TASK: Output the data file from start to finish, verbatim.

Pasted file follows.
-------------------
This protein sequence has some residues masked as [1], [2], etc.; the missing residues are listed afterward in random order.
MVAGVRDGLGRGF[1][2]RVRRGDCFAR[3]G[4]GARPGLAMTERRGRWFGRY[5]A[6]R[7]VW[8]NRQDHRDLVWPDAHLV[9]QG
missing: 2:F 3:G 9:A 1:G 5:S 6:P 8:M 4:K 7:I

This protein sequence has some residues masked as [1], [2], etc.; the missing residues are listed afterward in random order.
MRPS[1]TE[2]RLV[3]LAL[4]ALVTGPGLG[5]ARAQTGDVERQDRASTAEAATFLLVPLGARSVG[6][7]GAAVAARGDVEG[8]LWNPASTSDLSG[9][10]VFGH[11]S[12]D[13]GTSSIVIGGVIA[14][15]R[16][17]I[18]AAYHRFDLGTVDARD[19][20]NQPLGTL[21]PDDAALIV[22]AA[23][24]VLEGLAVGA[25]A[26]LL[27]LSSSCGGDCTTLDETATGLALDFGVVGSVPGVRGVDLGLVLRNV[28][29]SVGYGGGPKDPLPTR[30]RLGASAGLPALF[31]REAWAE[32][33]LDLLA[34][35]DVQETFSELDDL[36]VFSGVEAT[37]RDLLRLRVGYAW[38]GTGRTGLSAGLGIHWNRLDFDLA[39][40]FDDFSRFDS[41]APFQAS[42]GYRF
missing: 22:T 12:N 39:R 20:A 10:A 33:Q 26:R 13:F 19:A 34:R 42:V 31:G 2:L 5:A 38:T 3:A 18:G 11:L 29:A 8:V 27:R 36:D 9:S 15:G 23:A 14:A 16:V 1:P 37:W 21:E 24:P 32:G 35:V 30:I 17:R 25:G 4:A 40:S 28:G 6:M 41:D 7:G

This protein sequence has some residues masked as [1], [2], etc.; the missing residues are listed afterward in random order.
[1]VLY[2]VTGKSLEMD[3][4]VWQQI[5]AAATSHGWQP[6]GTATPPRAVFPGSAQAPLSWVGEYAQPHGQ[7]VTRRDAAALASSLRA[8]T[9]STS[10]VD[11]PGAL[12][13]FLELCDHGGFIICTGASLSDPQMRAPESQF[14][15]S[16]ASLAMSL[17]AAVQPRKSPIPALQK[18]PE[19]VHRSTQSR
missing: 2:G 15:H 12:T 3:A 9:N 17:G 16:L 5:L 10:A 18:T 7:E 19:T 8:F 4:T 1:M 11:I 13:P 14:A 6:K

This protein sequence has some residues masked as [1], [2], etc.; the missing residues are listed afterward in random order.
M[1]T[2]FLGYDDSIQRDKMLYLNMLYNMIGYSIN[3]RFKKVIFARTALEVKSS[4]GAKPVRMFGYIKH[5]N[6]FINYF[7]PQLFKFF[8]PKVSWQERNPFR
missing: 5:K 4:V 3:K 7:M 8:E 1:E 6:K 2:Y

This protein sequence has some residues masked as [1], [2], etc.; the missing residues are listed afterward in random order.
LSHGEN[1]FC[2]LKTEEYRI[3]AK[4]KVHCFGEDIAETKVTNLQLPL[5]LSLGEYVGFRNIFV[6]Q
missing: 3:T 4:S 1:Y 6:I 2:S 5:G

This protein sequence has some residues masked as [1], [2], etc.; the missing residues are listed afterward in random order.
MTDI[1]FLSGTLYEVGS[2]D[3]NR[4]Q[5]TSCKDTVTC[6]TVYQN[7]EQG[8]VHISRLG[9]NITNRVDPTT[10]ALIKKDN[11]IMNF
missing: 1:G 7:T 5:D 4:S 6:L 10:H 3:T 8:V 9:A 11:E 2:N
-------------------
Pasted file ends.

This protein sequence has some residues masked as [1], [2], etc.; the missing residues are listed afterward in random order.
MVAGVRDGLGRGF[1][2]RVRRGDCFAR[3]G[4]GARPGLAMTERRGRWFGRY[5]A[6]R[7]VW[8]NRQDHRDLVWPDAHLV[9]QG
missing: 2:F 3:G 9:A 1:G 5:S 6:P 8:M 4:K 7:I

This protein sequence has some residues masked as [1], [2], etc.; the missing residues are listed afterward in random order.
MRPS[1]TE[2]RLV[3]LAL[4]ALVTGPGLG[5]ARAQTGDVERQDRASTAEAATFLLVPLGARSVG[6][7]GAAVAARGDVEG[8]LWNPASTSDLSG[9][10]VFGH[11]S[12]D[13]GTSSIVIGGVIA[14][15]R[16][17]I[18]AAYHRFDLGTVDARD[19][20]NQPLGTL[21]PDDAALIV[22]AA[23][24]VLEGLAVGA[25]A[26]LL[27]LSSSCGGDCTTLDETATGLALDFGVVGSVPGVRGVDLGLVLRNV[28][29]SVGYGGGPKDPLPTR[30]RLGASAGLPALF[31]REAWAE[32][33]LDLLA[34][35]DVQETFSELDDL[36]VFSGVEAT[37]RDLLRLRVGYAW[38]GTGRTGLSAGLGIHWNRLDFDLA[39][40]FDDFSRFDS[41]APFQAS[42]GYRF
missing: 22:T 12:N 39:R 20:A 10:A 33:Q 26:R 13:F 19:A 34:R 42:V 31:G 2:L 5:A 38:T 3:A 18:G 11:L 29:A 8:V 27:R 36:D 9:S 15:G 23:A 14:A 16:V 1:P 37:W 21:E 24:P 32:G 35:V 30:I 17:R 25:G 4:A 40:S 28:G 6:M 41:D 7:G

This protein sequence has some residues masked as [1], [2], etc.; the missing residues are listed afterward in random order.
[1]VLY[2]VTGKSLEMD[3][4]VWQQI[5]AAATSHGWQP[6]GTATPPRAVFPGSAQAPLSWVGEYAQPHGQ[7]VTRRDAAALASSLRA[8]T[9]STS[10]VD[11]PGAL[12][13]FLELCDHGGFIICTGASLSDPQMRAPESQF[14][15]S[16]ASLAMSL[17]AAVQPRKSPIPALQK[18]PE[19]VHRSTQSR
missing: 2:G 15:H 12:T 3:A 9:N 17:G 16:L 5:L 10:A 18:T 7:E 19:T 8:F 4:T 1:M 11:I 13:P 14:A 6:K

This protein sequence has some residues masked as [1], [2], etc.; the missing residues are listed afterward in random order.
M[1]T[2]FLGYDDSIQRDKMLYLNMLYNMIGYSIN[3]RFKKVIFARTALEVKSS[4]GAKPVRMFGYIKH[5]N[6]FINYF[7]PQLFKFF[8]PKVSWQERNPFR
missing: 5:K 4:V 3:K 7:M 8:E 1:E 6:K 2:Y

This protein sequence has some residues masked as [1], [2], etc.; the missing residues are listed afterward in random order.
LSHGEN[1]FC[2]LKTEEYRI[3]AK[4]KVHCFGEDIAETKVTNLQLPL[5]LSLGEYVGFRNIFV[6]Q
missing: 3:T 4:S 1:Y 6:I 2:S 5:G

This protein sequence has some residues masked as [1], [2], etc.; the missing residues are listed afterward in random order.
MTDI[1]FLSGTLYEVGS[2]D[3]NR[4]Q[5]TSCKDTVTC[6]TVYQN[7]EQG[8]VHISRLG[9]NITNRVDPTT[10]ALIKKDN[11]IMNF
missing: 1:G 7:T 5:D 4:S 6:L 10:H 3:T 8:V 9:A 11:E 2:N